Esophagogastric anastomotic leaks after esophagectomy are potentially life threatening. Various complications have been reported, and the most difficult one is leakage from the esophagogastric anastomosis with inflammatory involvement of the trachea-bronchial tree . We report a case of anastomotic leak with a huge fistula connecting the esophagus, posterior mediastinum, and left main bronchus. The condition was successfully treated with a deltopectoral flap, T-tube drainage, and Hyperbaric Oxygen (HBO) therapy.
4. Case Presentation
A 61-year-old man with esophageal cancer underwent esophagectomy and gastric tube reconstruction, and his post-operative recovery was smooth at first. However, he presented with high fever, dyspnea, and persisting productive cough one month after the surgery. He was admitted for suspicion of pneumonia, which was later found to be induced by a bronchomediastinal esophageal fistula. Bronchoscopy revealed one fistula opening located at the left main bronchus, 1 cm beneath the carina. Panendoscopy showed a blind loop developing from the site of esophagogastric anastomosis. The fistula opening was found in the blind loop at 25 cm beneath the incisor. Computed Tomography (CT) of the thorax revealed the dimensions of the whole fistula: a 5 mm opening between the esophagus and mediastinum, 2 cm in maximum width, 11 cm in total length, and a 5 mm opening between the mediastinum and left main bronchus. We performed a treatment combining thoracic surgery, plastic surgery, and HBO therapy. Under the guidance of endoscope, a nasogastric tube was first inserted as a guide into the esophagus. We then approached through the previous surgery wound on the left side of the neck. The esophagogastric anastomotic leak was found above the clavicle level. A T-tube was then inserted into the leakage wound. Afterwards, a plastic surgeon harvested a 5-cm-wide left deltopectoral flap and obliterated the esophageal-mediastinal fistula opening (Figure 1).
The whole surgery ended with no air leakage from the repair site and the T-tube draining out through the surgery wound. One week after the surgery, the patient started to receive HBO therapy. A total of 20 treatments were applied for 1 month once every day and 5 days per week. Every treatment was performed at a pressure of 2.0 atmospheres for 80 minutes in a monoplace hyperbaric chamber. One month after finishing HBO therapy, we removed the T-tube. Post-treatment CT revealed marked regression, and the previous fistula was no longer observed at the same position. Panendoscopy showed good healing of the fistula with the muscle flap over the previous anastomotic leak (Figures 2,3). Bronchoscopy also revealed complete healing of the fistula. At the latest follow-up (1-year post-operative), the patient showed satisfactory oral intake status without respiratory symptoms or recurrence of other fistulas.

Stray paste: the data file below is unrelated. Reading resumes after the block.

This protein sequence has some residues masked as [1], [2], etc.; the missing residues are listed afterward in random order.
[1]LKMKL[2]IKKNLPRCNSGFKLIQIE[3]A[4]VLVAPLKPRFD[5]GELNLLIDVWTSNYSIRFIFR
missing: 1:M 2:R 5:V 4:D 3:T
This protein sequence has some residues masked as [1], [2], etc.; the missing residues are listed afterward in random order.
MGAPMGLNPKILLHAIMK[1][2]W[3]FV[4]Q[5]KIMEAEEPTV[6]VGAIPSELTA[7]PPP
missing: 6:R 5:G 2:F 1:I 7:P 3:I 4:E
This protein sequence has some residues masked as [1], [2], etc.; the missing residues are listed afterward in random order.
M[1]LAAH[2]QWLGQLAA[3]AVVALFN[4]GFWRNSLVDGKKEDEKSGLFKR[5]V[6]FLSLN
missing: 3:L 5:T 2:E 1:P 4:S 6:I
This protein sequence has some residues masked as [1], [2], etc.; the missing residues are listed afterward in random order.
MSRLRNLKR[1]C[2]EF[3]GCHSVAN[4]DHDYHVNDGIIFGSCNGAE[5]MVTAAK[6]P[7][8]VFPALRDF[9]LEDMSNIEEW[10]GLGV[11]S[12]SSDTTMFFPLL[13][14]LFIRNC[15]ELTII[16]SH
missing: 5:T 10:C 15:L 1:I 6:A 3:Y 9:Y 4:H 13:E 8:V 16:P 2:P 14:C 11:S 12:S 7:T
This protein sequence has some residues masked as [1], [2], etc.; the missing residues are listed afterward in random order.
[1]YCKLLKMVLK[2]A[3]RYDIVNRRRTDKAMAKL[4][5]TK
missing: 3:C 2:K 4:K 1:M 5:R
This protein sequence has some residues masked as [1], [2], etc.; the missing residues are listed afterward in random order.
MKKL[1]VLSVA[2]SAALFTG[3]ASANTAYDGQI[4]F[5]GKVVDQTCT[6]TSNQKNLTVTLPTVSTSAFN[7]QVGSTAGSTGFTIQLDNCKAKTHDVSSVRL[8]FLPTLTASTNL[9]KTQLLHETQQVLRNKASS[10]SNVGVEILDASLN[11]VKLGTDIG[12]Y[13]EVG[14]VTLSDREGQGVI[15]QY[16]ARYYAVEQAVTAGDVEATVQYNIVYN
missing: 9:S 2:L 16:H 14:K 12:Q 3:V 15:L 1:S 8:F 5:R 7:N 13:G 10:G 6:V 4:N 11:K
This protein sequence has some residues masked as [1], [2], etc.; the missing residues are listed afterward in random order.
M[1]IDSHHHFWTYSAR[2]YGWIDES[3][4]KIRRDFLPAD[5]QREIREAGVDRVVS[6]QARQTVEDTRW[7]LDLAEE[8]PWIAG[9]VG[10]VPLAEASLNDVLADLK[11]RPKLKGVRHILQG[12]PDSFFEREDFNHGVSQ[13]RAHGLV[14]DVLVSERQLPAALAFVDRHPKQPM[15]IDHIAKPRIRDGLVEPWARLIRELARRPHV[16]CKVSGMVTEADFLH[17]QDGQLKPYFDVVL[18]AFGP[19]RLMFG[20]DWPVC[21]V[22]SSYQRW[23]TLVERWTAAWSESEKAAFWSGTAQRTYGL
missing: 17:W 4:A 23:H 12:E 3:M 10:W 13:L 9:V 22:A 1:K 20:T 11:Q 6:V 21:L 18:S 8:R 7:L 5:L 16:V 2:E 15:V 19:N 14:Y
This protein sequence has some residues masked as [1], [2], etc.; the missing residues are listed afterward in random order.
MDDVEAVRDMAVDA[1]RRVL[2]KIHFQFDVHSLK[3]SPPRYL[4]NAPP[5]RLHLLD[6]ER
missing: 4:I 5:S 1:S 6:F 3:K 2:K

The treatment of a tracheo-esophageal fistula following anastomotic leakage after esophagectomy depends on the site and size of the fistula and the severity of the symptoms. Patients without signs of infection may receive conservative treatment like oral antimicrobial agents. As for severe cases, surgical intervention is necessary. The most common surgical procedure is the direct repair of tracheal and esophageal defects with the interposition of a pedicled soft tissue flap to prevent recurrent fistulization. If the gastric tube cannot be preserved due to necrosis, it may be excised and reconstructed with colonic interposition . Endoscopic sealing of fistula using covered expandable metallic stents has also shown encouraging results . In our case, the bulky size of the whole fistula made direct repair and interposition of the flap difficult. For the esophageal-mediastinum fistula, we did not consider placing metallic stents to avoid pain and the sensation of a foreign body, because the leakage region was located at the upper esophageal sphincter. Diversion of the esophagus with later colonic reconstruction was not suitable either because of its high position. Therefore, we used the T-tube to drain out the saliva and covered the esophageal-mediastinum fistula opening with a muscle flap, thereby avoiding persistent irritation by the saliva.
With regard to the broncho-mediastinal fistula, treatments include stent insertion and the application of tissue glues. Nonetheless, the risk of these treatments is blockage of the mediastinal abscess drainages via the bronchial fistula wound, which would lead to severe infection and mediastinitis. HBO therapy enhances epithelization, neovascularization, collagen deposition and wound healing . It has been successfully used in the management of esophagotracheal fistula caused by lithium disc battery ingestion . Hence, we utilized HBO therapy to treat the mediastinal-bronchial fistula. In conclusion, our case was a successful experience of combining muscle flap interposition and HBO therapy to treat a huge fistula with esophageal-mediastinal and mediastinal-bronchial connection. Based on our preliminary experience, we believe that HBO therapy could be considered to be included in the treatment of tracheo-esophageal fistula, especially when the lesion is large or complicated and difficult to treat completely with conventional interventions.